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Heated final debate between Slotkin, Junge focused on COVID relief, healthcare

A collection of "I Voted" stickers

Figurative knives were out in the third and final debate between Democratic incumbent Congresswoman Elissa Slotkin and Republican Paul Junge in the race for the Eighth Congressional District Mondy night.

The debate took place at Cleary University just hours after news broke that President Donald Trump ordered his negotiators to stop working on a coronavirus relief package until after the election.

Junge, a former television anchor, Trump appointee, and attorney, criticized Slotkin’s voting record and the Democratic leadership in the U.S. House.

“To some degree I see what the Trump administration—what President Trump did—that you have an intransigent Democrat leadership that just will not move," said Junge. "I mean from what I understand there have been countless negotiations between Secretary Mnuchin and the Speaker.”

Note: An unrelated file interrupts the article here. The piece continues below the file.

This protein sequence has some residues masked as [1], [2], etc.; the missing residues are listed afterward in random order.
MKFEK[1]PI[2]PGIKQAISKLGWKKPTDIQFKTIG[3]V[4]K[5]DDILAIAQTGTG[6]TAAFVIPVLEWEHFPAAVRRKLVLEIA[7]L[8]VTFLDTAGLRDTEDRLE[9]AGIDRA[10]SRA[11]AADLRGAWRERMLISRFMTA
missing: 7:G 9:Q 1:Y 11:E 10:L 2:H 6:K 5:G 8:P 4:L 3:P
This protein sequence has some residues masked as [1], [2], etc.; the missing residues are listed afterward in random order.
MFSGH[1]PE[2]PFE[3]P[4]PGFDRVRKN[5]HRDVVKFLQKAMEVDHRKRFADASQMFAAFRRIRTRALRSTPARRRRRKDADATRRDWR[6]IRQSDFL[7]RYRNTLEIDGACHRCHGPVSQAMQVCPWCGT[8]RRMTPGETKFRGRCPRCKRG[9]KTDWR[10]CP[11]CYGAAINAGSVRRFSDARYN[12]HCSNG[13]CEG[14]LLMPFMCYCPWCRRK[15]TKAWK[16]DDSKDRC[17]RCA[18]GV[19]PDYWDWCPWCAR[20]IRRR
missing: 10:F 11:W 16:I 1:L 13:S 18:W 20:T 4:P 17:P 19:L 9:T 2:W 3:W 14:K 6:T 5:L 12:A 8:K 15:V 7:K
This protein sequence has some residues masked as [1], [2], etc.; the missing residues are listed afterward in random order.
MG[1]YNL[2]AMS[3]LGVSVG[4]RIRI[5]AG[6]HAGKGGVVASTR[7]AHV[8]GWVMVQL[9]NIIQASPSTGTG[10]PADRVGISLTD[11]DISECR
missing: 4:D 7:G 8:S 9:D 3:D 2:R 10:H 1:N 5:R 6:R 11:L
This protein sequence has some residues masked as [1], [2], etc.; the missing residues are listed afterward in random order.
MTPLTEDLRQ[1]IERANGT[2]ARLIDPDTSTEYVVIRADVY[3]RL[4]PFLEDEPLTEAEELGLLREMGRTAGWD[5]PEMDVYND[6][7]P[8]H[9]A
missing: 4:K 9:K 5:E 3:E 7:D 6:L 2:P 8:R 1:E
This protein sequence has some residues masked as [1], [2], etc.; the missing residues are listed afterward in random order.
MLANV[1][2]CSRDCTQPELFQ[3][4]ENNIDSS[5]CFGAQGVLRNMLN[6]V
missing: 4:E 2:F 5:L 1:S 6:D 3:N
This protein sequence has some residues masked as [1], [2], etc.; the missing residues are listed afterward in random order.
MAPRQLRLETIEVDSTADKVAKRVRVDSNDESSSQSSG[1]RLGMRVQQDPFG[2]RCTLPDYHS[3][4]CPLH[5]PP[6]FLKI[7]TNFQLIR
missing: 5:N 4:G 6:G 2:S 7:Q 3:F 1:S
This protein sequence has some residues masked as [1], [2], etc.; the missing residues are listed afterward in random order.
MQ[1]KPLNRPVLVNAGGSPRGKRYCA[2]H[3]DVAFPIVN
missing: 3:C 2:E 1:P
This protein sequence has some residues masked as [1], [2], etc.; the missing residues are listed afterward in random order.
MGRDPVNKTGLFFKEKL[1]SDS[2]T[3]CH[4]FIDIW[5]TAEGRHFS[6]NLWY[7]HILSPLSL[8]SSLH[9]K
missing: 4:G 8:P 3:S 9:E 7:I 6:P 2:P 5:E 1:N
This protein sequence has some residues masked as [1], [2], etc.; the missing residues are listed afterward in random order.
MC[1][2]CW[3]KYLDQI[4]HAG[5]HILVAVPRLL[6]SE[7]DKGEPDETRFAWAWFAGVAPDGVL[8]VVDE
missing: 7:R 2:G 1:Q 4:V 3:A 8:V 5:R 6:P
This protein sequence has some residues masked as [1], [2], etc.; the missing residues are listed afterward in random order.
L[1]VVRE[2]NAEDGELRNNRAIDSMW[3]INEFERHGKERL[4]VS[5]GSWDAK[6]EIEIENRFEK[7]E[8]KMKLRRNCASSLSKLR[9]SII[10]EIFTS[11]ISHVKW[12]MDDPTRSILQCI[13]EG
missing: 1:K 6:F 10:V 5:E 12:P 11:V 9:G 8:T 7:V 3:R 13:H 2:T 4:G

Slotkin implored both sides to get back to the table.

“I urge the president to reverse himself, get back in the negotiating room. Just like I urged my own leadership in the House. It is the responsibility of all elected leaders to meet the moment, put politics aside, even with the election this close, and negotiate another package.”

The topic of healthcare also continued to dominate the race after an exchange between the candidates at the second debate went viral. Slotkin pressed Junge to take a position on the lawsuit against the Affordable Care Act.

“I will protect people with preexisting conditions," said Junge.

Slotkin countered, "So then have some guts and come out against the administration like John James just did ... do it, have some guts."

"This is another partisan false choice offered by the Congresswoman,” Junge replied.

Junge has said he will support parts of the Affordable Care Act if it’s the best option to protect people with preexisting conditions, but he says the Affordable Care Act as the best option is a false choice.

Both candidates are vying for the seat that represents parts of Ingham, Oakland and Livingston Counties.

Abigail Censky is the Politics & Government reporter at WKAR. She started in December 2018.